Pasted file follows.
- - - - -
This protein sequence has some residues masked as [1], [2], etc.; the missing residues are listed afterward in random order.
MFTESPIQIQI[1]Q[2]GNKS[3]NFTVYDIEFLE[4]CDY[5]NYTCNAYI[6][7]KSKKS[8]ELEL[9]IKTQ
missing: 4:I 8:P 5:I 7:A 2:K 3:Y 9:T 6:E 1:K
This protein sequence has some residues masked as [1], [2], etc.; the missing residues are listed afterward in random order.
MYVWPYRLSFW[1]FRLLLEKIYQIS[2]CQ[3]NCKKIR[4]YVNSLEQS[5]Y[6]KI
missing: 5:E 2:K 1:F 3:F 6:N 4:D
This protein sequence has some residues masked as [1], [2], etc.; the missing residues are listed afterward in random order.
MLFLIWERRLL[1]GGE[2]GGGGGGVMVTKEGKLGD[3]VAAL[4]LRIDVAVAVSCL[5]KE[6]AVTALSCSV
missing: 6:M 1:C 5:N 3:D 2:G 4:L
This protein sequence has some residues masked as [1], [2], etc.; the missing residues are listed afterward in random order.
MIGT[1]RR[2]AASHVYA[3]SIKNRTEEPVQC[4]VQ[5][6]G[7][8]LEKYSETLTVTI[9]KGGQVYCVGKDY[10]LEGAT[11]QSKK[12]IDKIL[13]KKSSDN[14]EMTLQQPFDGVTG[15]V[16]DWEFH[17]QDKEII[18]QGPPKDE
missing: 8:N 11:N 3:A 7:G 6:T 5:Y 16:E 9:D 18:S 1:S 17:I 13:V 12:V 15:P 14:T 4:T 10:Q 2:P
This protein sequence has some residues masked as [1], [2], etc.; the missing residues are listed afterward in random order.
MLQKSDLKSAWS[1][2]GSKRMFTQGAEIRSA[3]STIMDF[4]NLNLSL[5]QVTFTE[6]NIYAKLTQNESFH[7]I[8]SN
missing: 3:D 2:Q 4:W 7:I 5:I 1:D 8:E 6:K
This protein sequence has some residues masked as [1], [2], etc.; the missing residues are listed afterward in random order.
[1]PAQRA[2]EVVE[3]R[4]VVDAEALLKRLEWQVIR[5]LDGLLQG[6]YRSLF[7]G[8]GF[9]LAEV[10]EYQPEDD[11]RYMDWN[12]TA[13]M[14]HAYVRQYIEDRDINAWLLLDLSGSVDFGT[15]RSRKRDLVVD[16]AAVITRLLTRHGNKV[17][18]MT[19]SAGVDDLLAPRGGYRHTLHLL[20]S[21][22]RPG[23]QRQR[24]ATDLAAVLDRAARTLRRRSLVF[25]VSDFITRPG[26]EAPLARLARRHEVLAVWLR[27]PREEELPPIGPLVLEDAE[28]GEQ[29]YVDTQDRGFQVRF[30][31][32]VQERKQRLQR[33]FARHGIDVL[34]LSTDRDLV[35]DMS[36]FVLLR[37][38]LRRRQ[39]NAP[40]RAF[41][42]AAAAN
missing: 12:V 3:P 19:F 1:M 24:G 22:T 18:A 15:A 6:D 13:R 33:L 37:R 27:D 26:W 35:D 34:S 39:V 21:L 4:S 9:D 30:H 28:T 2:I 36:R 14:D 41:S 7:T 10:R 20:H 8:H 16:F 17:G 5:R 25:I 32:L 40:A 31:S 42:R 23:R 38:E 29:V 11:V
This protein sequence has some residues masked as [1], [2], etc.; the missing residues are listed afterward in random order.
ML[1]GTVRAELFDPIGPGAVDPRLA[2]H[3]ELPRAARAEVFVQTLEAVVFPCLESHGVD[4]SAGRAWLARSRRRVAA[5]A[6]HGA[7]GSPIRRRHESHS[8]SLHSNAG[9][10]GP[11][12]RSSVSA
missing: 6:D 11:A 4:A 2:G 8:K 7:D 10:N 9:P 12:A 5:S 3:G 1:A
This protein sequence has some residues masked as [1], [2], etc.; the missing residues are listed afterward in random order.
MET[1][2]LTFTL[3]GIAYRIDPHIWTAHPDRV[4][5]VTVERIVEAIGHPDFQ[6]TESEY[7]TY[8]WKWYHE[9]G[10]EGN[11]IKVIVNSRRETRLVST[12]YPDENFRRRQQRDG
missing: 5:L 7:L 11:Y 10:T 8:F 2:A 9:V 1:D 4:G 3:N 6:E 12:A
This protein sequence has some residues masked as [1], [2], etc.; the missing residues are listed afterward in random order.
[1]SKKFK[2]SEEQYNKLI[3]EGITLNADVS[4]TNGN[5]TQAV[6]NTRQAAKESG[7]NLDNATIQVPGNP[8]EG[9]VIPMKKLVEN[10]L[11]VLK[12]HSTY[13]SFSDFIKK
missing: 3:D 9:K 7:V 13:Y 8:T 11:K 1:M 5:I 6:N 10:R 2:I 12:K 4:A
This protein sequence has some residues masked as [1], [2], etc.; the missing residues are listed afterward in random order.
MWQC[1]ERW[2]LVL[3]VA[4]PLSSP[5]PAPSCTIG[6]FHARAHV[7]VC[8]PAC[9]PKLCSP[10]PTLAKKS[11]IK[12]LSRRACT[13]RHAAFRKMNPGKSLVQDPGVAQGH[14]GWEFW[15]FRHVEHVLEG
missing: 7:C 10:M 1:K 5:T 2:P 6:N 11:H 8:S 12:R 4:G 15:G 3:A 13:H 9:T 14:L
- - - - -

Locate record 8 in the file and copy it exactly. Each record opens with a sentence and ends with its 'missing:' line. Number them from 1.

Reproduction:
This protein sequence has some residues masked as [1], [2], etc.; the missing residues are listed afterward in random order.
MET[1][2]LTFTL[3]GIAYRIDPHIWTAHPDRV[4][5]VTVERIVEAIGHPDFQ[6]TESEY[7]TY[8]WKWYHE[9]G[10]EGN[11]IKVIVNSRRETRLVST[12]YPDENFRRRQQRDG
missing: 5:L 7:L 11:Y 10:T 8:F 2:A 9:V 1:D 4:G 3:N 6:E 12:A